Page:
The 911 Turbo S is capable of sprinting from 0 to 60 mph in 3.1 seconds, thanks in part to its powerful, twin-turbocharged, 3.8-liter flat-six engine, along with its advanced all-wheel-drive system. It’s this driveline, with the ability to direct power to the wheels with the most traction, that help the Turbo S rocket off the starting grid, to say nothing of gripping when snowfall begins to accumulate.
Crossover: 2011 Nissan Juke
Plenty of crossovers offer traction and car-like amenities, but few combine surefooted grip with the dynamics of a hot hatch. The new Nissan Juke, however, does just that. All-wheel-drive models even receive a rear differential that can bias torque between the left and right wheels, helping keep the Juke pointed in the right direction. Once the roads are cleared, you’ll be able to make full advantage of the powerful turbocharged, direct-injection 1.6-liter I-4 underhood. With 188 horsepower and 177 pound-feet of torque on tap, the Juke can literally become a pocket-sized rocket — especially once you select sport mode from the nifty menu on the center stack.
Most Luxurious: 2011 Mercedes-Benz S550 4Matic
Just because it’s snowing doesn’t mean that you need to compromise in how you travel. Fortunately, the 2011 Mercedes-Benz S550 — one of the most posh luxury cars presently on the market — is available with Benz’s 4Matic all-wheel drive system. 4Matic combines all-wheel drive with stability control and four-wheel electronic traction control to vector torque to and from the wheels with traction — or just one wheel, if the case may be. We’ve found the combination to be almost unstoppable in the snow, even on test vehicles fitted with subpar all-season rubber.
Power is supplied by Mercedes’ 382-horsepower, 5.5-liter V-8 — which, in dry weather, will whisk the sumptuous sedan from 0-60 mph in 5.4 seconds. Once inside the S550, you can leave the snow globe world behind. All seating positions are wrapped in leather and heated (and, for $490, so is the steering wheel). Better yet, the entire interior is bathed in soothing LED ambient lighting, making it just that much easier to forget about the raging storm outside.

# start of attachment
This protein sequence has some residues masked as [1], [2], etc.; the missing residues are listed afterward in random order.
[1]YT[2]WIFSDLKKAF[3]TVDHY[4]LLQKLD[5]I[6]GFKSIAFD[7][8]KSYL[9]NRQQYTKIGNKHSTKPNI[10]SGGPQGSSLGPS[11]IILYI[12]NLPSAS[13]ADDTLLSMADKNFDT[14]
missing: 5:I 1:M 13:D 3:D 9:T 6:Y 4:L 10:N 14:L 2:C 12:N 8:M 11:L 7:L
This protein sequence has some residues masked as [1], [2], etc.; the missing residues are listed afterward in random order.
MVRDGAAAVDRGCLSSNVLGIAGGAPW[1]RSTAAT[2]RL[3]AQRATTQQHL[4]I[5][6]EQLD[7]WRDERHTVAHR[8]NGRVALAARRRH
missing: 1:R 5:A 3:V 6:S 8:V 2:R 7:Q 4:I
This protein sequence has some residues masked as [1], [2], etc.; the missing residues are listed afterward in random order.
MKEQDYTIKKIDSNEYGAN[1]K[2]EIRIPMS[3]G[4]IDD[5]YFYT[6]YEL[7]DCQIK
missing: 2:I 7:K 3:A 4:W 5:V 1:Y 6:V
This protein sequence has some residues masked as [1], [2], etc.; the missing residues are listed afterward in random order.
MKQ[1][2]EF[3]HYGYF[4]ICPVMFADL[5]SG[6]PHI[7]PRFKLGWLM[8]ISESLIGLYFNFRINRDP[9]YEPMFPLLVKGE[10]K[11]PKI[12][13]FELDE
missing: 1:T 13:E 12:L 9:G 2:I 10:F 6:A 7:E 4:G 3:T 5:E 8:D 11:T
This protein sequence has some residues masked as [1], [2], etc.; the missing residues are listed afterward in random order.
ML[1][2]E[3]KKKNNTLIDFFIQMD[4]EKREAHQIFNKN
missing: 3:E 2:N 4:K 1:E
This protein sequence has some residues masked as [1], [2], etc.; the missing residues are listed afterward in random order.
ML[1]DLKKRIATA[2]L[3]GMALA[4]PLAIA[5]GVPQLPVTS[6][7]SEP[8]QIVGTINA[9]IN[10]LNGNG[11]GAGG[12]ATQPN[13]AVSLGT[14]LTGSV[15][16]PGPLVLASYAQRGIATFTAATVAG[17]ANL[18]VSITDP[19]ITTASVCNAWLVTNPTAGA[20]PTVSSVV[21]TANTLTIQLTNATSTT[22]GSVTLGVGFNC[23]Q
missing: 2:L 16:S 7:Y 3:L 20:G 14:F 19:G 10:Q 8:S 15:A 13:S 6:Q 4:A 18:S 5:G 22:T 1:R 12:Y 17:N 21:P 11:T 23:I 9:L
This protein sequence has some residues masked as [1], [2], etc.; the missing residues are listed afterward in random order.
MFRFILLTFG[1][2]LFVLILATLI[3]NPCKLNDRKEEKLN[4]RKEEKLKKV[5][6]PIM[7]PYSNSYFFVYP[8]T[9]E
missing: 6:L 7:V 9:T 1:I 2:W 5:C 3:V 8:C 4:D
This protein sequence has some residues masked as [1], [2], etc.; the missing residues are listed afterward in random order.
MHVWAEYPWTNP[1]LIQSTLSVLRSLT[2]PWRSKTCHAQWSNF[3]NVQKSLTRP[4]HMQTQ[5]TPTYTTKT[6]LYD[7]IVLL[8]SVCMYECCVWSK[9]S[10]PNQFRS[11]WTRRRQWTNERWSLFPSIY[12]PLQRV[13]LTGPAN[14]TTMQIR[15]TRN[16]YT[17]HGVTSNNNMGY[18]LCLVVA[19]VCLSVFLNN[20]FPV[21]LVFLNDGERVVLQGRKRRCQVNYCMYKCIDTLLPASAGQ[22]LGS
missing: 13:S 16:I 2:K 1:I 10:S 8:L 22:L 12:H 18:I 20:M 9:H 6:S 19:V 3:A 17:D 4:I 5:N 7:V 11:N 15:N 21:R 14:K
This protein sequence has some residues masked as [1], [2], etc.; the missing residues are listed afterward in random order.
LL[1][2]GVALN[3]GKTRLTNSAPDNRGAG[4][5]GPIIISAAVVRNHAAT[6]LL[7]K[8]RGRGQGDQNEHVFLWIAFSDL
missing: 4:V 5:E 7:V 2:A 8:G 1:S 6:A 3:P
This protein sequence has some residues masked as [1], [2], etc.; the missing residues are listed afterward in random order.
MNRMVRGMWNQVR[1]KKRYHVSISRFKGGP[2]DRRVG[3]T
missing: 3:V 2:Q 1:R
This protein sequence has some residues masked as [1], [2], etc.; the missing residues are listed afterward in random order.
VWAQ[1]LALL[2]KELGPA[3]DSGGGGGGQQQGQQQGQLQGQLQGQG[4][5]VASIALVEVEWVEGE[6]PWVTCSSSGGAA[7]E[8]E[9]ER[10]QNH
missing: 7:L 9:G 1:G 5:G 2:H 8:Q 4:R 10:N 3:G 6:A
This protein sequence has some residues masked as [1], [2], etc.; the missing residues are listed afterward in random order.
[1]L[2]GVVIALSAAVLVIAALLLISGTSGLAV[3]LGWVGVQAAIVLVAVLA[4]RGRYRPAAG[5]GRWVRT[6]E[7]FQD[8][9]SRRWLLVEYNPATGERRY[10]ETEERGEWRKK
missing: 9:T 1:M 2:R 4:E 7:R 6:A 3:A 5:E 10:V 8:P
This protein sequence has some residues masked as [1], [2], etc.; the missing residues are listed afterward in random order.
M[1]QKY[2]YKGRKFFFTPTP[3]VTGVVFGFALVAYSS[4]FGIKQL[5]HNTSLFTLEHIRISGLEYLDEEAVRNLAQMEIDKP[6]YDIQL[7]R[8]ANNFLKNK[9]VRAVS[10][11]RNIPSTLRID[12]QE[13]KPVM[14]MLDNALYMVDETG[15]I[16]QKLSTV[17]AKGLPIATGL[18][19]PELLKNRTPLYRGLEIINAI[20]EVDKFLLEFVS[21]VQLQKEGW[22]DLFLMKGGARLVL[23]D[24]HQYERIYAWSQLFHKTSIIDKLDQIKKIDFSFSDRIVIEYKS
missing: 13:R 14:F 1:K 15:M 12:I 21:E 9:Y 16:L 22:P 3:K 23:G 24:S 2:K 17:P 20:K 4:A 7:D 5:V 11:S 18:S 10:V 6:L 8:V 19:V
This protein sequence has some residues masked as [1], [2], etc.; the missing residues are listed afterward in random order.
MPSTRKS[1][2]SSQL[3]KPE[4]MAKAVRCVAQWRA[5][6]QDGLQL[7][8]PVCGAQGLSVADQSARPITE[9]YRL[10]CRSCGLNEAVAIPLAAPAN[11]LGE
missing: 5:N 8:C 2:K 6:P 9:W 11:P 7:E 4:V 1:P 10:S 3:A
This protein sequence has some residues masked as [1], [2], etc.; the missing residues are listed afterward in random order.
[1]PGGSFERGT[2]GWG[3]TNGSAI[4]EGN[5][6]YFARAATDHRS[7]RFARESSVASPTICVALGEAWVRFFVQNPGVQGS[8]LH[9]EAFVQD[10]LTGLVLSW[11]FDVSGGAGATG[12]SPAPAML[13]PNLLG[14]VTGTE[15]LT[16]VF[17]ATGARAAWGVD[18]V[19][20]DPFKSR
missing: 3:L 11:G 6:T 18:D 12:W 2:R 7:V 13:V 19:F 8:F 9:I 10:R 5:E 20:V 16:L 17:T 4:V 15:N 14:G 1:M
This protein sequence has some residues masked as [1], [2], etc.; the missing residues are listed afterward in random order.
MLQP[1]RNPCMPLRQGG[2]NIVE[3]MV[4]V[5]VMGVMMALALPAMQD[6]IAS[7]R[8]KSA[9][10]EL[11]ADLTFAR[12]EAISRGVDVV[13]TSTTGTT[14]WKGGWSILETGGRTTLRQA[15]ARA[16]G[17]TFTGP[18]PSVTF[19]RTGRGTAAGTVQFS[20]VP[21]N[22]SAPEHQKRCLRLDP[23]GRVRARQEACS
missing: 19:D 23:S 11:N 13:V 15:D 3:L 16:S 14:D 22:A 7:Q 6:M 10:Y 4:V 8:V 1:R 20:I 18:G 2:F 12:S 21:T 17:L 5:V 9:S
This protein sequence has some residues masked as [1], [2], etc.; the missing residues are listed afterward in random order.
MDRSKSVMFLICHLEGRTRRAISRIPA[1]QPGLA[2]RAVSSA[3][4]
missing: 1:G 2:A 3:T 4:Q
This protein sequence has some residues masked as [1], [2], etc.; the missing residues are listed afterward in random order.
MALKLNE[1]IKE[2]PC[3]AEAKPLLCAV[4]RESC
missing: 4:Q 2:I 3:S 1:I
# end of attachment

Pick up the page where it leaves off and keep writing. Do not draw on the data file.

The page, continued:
Best Car With Which to Rescue Grandma: 2011 Mercedes-Benz G550
On any average day, going over the river and through the woods would be a piece of cake. However, after multiple sequential blizzards, there is only one vehicle that will get to grandma’s house: the 2011 Mercedes-Benz G550. Originally starting live as a workhorse for the German military, the Geländewagen is equipped with a full-time all-wheel drive system, complete with three — front, center, and rear — locking differentials. And with 8.27 inches of ground clearance, there is virtually no stopping this truck. The 5.5-liter V-8 produces 382 horsepower and 391 pound-feet of torque, meaning there are few snow drifts this side of an avalanche the G can’t traverse.
If the route to bring a basket of goodies to grandma includes any mountainous terrain, worry not, the G-Class can climb up to an 80-percent grade, with a 34-degree angle of approach, 29-degree departure angle, and eight inches of wheel travel. Interior accommodations are luxurious (as you’d hope, considering the $106,625 price tag), with massaging, heated and cooled leather front seats, and wood trim covering almost every surface.
If these seven weren’t enough to tackle the white weather with, make sure to check out our Winter Car Buyer’s Guide!
-Donny Nordlicht & Andrew Peterson